Marjane Satrapi’s work, honest and visceral, usually focuses on politics and society’s impact herself and those she loves. In the autobiographical Persepolis she reflects on the way the Islamic Revolution changed the course of her childhood. In Embroideries she studies the damaging repercussions unfair societal expectations have on Iranian women’s sexuality.
In Chicken with Plums, Satrapi steps away from the spotlight and shines it on her great uncle Nasser Ali Khan. Primarily, the last eight days of his life.
Tehran, 1958. In a fit of rage, Nasser’s wife, Nahid, destroys his beloved tar, a stringed musical instrument similar to a sitar. He fails to find one that fits him as well as his original. Realizing that his days of creating music are over, he takes to his bed and waits to die.
Of course, no one believes that a young healthy man could simply retire to bed and die. His friends and relatives visit, attempting to cheer him up, unaware of the seriousness of his mental state. As he lies in bed, he reflects on his past, his choices and his contributions to the world. Towards the end of his life he sees terrifying visions of the Angel of Death, but still longs to die.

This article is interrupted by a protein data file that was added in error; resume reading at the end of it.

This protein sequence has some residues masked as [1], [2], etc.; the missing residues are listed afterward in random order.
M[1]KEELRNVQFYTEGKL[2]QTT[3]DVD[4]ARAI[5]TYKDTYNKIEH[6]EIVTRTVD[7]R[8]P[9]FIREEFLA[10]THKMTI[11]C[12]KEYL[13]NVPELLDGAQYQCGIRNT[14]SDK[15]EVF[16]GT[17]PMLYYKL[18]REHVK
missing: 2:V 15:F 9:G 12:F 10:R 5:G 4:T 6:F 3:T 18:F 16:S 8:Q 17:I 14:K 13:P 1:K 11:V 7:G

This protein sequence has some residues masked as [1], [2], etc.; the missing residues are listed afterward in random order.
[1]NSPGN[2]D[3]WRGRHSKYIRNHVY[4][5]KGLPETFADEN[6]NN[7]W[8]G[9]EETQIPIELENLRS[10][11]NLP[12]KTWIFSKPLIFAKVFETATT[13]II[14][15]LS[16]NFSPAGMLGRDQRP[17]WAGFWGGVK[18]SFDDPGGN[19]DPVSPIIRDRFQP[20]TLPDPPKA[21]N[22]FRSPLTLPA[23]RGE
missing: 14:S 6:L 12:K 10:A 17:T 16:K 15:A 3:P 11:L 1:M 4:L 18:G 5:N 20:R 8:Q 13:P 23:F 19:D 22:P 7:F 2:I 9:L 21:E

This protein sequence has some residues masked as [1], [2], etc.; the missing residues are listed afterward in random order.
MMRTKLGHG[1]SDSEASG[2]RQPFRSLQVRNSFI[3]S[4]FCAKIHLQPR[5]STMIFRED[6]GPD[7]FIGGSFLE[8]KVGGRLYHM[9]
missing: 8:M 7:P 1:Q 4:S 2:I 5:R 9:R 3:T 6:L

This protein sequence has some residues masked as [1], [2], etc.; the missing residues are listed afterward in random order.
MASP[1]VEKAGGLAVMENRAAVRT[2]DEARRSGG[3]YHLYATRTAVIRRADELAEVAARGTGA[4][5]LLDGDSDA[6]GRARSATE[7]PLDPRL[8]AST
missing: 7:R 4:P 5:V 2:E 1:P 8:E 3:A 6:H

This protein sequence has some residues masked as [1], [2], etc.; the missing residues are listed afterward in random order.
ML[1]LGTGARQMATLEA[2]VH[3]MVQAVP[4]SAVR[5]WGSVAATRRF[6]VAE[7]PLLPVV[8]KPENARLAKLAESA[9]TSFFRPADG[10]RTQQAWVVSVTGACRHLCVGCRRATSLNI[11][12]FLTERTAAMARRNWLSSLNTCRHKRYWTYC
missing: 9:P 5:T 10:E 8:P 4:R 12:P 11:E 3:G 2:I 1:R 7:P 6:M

On the surface, Nasser comes across as punitive and melodramatic. He rebukes Nahid’s apologetic offering of his favorite food, chicken with plums. He stubbornly rejects friends and family’s attempt to remind him of the good parts of his life. He seems like a sullen teenager sulking in his room. In fact, Chicken with Plums major weakness is the unlikable main character.
However, as one digs deeper and applies 2019 understanding to 1958 actions, we know this isn’t about the tar. From his early childhood, unhappiness has been like a heavy wool coat draped around Nasser’s shoulders. The final act that pushes him over the edge isn’t just a slight, it’s the belief that the happiest times of his life meant nothing to the person who means the most to him. It’s the death of any chance at happiness. Having withstood the initial crushing disappointment year earlier, Nasser’s life has been little more than biding his time until death.
Drawn in Satrapi’s signature harsh black and white and told in her cheeky voice, Chicken With Plums imagines Nasser’s final week as he makes peace with his choice. She doesn’t paint him as a saint or hero, just a man who had his reasons.